The Biden Administration's $100 billion broadband plan marks the end of an era.
Since telecom reform began in the mid-80s with the breakup of the old AT&T it's been big telecom that has driven the industry, constrained by no more than light-touch regulation.
That's been the case not just in the US but across the OECD and much of the developing world.
The new Biden plan, hazy as it still is, drives the last nail in the coffin of the old regime.
Just as the deregulation era was driven by wider economic trends and new technology that rendered obsolete the "natural monopoly" concept, today's change is driven by an equally broad recognition that we need governments to do certain things, like manage health crises and ensure access to affordable broadband.
Everyone's a critic
There's been a predictable industry backlash, both on the idea of regulation in general and in particular from the hint that the government might intervene on pricing.
That's something a number of regulators already do, though you wouldn't know it from Michael Powell, former FCC chief and head of the cable lobby group NCTA, who is certain this will mean "a drawn-out government rate regulating process."
Nonetheless, he declared the industry had the same goal as the administration of "ensuring 100% of Americans have access to robust broadband networks."
To which the 30 million Americans who lack quality, affordable Internet might well ask: Why don't we?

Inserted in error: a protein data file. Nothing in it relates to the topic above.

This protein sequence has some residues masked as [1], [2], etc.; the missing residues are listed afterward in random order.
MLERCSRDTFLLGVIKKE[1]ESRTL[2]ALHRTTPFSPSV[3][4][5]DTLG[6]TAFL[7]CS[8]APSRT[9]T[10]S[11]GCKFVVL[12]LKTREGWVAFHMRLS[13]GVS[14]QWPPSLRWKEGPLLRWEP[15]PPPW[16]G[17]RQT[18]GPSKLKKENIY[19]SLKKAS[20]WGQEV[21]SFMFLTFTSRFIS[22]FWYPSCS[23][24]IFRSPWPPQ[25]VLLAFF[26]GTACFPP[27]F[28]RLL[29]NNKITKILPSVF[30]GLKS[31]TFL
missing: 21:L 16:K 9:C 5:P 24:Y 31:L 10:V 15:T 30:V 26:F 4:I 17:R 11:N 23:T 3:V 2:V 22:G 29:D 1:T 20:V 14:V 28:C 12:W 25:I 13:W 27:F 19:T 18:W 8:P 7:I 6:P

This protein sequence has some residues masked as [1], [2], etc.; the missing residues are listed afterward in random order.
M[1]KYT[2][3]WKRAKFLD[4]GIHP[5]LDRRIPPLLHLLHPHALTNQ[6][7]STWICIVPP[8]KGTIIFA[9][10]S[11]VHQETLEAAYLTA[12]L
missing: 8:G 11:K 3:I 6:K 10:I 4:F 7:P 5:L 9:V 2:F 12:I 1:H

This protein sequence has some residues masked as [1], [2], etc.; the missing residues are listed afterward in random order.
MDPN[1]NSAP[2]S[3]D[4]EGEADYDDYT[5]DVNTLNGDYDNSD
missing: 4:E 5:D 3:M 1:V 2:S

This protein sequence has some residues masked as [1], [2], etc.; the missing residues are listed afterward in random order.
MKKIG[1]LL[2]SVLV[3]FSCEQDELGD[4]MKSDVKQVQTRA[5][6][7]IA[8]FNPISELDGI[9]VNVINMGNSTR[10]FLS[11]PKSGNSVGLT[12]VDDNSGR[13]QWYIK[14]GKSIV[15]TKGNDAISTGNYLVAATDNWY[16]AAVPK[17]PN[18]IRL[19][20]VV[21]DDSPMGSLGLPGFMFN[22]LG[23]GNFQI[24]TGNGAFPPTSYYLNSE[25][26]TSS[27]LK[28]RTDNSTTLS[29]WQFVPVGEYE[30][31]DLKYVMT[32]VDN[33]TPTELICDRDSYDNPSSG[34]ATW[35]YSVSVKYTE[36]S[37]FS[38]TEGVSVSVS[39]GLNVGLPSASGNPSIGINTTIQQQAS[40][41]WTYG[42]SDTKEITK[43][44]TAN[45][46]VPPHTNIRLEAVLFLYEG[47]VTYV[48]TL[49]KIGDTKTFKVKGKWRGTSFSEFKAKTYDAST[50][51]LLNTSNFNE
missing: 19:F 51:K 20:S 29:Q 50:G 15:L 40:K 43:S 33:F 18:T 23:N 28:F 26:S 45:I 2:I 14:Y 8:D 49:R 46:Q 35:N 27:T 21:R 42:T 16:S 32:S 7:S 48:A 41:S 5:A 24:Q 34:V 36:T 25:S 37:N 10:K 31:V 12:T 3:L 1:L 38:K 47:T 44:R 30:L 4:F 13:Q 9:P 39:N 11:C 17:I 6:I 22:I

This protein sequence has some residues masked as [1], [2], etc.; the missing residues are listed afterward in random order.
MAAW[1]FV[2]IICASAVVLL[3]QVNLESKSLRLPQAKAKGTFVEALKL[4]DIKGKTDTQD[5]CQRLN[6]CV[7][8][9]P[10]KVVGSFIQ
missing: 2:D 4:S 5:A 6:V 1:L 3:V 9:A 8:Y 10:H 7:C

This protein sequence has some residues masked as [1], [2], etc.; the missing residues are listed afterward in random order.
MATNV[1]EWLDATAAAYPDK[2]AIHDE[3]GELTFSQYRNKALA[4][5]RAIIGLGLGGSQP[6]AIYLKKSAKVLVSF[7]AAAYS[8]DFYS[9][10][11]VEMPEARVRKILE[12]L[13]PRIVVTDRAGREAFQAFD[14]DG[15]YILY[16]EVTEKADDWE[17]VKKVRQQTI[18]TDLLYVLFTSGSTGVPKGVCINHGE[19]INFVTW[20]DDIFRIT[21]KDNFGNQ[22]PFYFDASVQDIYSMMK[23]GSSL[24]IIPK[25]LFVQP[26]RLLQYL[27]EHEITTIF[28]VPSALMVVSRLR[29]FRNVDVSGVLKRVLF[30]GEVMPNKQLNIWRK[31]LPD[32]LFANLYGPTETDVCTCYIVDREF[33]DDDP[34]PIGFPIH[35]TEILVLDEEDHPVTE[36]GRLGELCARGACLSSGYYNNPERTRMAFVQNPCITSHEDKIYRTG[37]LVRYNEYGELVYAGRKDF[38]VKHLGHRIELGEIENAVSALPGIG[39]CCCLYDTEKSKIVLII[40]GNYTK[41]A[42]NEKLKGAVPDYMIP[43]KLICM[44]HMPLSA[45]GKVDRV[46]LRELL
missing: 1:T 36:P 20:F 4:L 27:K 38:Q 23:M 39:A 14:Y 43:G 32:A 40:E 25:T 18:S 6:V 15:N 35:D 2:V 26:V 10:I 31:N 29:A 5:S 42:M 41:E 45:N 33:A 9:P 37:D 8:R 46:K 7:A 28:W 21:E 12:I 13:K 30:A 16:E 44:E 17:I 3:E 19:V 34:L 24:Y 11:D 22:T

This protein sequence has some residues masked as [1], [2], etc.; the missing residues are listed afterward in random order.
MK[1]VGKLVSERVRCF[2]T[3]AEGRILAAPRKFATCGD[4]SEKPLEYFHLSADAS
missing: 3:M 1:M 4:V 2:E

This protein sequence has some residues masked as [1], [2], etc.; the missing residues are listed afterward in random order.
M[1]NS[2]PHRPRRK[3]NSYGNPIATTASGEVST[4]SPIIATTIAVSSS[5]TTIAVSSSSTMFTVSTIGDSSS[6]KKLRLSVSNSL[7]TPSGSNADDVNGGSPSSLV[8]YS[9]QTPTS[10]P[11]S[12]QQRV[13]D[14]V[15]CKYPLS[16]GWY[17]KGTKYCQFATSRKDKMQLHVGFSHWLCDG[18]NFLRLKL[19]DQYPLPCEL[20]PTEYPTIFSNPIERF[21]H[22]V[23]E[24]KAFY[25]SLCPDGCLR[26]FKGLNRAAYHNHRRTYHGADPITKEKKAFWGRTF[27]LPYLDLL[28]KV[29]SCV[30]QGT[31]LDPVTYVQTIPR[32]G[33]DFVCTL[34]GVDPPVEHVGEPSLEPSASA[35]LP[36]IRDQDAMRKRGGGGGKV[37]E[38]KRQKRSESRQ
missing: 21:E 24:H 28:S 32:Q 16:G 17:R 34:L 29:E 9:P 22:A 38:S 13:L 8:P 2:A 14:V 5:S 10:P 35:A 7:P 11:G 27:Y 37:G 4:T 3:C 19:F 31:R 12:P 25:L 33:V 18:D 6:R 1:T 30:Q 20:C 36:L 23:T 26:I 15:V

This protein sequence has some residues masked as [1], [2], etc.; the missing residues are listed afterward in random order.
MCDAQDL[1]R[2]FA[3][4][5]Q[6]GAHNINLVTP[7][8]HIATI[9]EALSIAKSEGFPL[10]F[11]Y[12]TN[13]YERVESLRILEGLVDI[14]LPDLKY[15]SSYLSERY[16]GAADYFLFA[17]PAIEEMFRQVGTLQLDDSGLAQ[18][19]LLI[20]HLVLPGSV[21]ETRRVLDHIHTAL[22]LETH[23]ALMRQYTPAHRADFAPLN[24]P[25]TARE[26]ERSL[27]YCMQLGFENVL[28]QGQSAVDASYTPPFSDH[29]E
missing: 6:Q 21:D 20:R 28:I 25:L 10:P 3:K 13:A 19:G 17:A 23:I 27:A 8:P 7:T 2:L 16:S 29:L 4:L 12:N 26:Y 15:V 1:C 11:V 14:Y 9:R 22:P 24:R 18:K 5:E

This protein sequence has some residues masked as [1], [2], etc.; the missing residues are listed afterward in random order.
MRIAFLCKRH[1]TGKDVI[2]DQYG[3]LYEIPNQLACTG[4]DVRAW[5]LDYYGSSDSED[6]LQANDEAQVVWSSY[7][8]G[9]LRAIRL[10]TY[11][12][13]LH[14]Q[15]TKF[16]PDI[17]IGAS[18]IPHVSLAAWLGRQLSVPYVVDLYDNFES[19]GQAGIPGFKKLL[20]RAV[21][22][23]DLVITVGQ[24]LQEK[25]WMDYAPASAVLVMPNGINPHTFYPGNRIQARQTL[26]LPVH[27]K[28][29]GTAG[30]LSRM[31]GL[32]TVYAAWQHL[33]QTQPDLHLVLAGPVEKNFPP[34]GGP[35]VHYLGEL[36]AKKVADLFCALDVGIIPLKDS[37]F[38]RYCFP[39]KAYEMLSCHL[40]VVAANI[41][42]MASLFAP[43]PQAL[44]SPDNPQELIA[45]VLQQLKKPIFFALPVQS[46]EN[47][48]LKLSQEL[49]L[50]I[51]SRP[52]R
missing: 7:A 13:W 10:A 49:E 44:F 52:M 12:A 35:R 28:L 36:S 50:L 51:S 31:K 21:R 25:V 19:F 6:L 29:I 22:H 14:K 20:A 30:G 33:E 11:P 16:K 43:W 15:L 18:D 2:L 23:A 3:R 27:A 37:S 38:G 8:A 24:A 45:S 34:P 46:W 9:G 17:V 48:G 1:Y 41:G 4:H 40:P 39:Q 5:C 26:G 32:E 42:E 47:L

As USA Today explains: "The problems with US broadband networks have been obvious for years. Service costs more than in many other rich nations, it still doesn't reach tens of millions of Americans and the companies that provide it don't face much competition."
It's not that US governments haven't tipped any funds into broadband, but it's been piecemeal and localized, mostly aimed at filling in the gaps in rural communications.
The recent Rural Digital Opportunity Fund auction, for example, will grant $9.2 billion to successful bidders over the next decade.
The new plan is national and holistic, with the aim of future-proofing the networks and bringing in municipal players.
It is a fundamental change from the last three decades.
Other major economies are already on this path.
The EU has allocated a fifth of its €672.5 billion (US$801 billion) COVID-19 reconstruction fund, Recovery and Resilience Facility, to digital connectivity and in particular to fiber and 5G.
By 2030, the European Commission aims to have all households covered by a gigabit network and all populated areas covered by 5G.
In the last decade, Singapore and Australia have both rolled out government-funded next-gen broadband networks.
The Singapore project is an unqualified success – it ranks number one in world broadband rankings – and while the Australian scheme has been degraded by partisan politics no one questions its necessity.
Regulators in other successful Asian broadband markets such as Japan, Korea and Taiwan, have always been more hands-on.
Of course, setting out a plan is one thing. Filling in the detail is another.
There's a lot of opportunity for Biden and his team to get things wrong, but this is a landmark shift.
— Robert Clark, contributing editor, special to Light Reading